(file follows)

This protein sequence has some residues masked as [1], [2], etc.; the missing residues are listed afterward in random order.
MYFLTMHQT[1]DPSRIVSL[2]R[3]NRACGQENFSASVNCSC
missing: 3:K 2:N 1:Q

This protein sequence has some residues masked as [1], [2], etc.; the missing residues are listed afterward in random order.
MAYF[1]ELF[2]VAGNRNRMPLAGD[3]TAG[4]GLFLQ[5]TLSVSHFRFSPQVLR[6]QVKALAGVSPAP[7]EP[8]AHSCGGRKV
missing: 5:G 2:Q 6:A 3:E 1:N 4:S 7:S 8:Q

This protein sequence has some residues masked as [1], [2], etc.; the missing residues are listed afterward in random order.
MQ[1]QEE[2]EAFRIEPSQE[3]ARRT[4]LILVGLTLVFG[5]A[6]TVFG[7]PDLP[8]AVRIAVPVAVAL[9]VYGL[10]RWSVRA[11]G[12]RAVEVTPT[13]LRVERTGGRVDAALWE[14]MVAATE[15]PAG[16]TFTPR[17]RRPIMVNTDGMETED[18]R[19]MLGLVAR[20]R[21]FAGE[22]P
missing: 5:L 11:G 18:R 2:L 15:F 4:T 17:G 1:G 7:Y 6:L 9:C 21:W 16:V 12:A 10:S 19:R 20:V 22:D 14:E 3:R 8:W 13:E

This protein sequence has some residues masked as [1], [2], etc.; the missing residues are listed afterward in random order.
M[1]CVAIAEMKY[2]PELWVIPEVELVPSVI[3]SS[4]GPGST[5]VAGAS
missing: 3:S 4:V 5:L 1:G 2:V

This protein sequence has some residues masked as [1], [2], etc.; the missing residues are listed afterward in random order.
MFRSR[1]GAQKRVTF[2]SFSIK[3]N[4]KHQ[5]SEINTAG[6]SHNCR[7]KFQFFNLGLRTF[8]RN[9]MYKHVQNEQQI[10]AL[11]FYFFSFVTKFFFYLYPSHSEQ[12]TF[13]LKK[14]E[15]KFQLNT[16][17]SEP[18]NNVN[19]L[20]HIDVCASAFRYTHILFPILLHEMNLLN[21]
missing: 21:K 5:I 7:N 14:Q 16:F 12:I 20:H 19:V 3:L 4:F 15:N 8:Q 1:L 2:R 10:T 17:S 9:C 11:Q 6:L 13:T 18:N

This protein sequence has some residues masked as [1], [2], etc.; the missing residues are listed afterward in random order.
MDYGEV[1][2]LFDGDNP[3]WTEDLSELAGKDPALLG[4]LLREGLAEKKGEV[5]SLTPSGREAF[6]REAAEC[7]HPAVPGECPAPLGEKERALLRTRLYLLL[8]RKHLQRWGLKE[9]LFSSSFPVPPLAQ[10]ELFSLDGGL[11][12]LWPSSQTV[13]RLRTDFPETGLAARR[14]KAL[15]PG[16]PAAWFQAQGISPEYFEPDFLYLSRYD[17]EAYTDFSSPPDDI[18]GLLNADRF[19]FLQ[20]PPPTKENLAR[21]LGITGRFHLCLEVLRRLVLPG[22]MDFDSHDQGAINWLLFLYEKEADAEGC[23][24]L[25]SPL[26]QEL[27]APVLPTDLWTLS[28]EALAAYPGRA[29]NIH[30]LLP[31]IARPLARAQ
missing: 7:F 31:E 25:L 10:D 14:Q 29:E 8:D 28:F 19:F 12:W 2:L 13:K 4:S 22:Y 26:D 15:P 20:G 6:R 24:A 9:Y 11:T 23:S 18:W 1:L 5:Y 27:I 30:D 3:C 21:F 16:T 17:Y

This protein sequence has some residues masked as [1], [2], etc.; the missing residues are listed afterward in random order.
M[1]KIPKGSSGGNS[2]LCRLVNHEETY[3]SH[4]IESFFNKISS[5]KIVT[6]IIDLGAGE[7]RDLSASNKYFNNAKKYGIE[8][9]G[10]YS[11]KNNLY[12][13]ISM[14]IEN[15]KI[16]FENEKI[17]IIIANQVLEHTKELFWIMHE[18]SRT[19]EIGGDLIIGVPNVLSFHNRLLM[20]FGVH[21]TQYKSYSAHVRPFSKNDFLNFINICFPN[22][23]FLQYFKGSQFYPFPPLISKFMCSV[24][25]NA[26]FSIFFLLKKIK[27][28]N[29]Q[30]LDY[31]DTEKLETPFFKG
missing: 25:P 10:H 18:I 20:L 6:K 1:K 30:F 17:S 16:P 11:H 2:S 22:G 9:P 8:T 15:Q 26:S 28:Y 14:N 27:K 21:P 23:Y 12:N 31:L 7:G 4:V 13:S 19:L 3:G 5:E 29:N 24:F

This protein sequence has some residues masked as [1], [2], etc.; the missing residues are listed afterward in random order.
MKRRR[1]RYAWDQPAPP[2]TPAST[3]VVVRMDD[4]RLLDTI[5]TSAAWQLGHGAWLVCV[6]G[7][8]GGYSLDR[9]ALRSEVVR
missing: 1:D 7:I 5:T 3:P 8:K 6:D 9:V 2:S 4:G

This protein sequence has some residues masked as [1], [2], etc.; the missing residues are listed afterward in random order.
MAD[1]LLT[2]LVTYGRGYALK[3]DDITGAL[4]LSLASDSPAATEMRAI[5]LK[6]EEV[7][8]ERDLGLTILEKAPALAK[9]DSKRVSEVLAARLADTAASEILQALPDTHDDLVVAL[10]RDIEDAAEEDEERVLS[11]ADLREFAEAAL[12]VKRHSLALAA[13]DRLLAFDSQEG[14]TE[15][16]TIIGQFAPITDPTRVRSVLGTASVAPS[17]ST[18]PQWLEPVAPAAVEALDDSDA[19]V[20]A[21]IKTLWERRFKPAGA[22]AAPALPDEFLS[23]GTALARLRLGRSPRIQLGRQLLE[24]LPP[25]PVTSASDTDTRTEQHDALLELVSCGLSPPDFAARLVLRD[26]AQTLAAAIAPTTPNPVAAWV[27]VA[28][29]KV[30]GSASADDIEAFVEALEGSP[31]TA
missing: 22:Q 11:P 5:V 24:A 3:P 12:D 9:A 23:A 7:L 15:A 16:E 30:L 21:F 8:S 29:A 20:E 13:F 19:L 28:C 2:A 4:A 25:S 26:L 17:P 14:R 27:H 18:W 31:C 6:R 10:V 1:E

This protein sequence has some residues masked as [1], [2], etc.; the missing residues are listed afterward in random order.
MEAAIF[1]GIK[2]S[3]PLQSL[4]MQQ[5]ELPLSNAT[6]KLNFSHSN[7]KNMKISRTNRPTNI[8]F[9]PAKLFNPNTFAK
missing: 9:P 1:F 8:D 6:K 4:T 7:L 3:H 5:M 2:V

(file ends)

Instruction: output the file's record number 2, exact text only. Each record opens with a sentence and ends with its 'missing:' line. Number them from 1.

This protein sequence has some residues masked as [1], [2], etc.; the missing residues are listed afterward in random order.
MAYF[1]ELF[2]VAGNRNRMPLAGD[3]TAG[4]GLFLQ[5]TLSVSHFRFSPQVLR[6]QVKALAGVSPAP[7]EP[8]AHSCGGRKV
missing: 5:G 2:Q 6:A 3:E 1:N 4:S 7:S 8:Q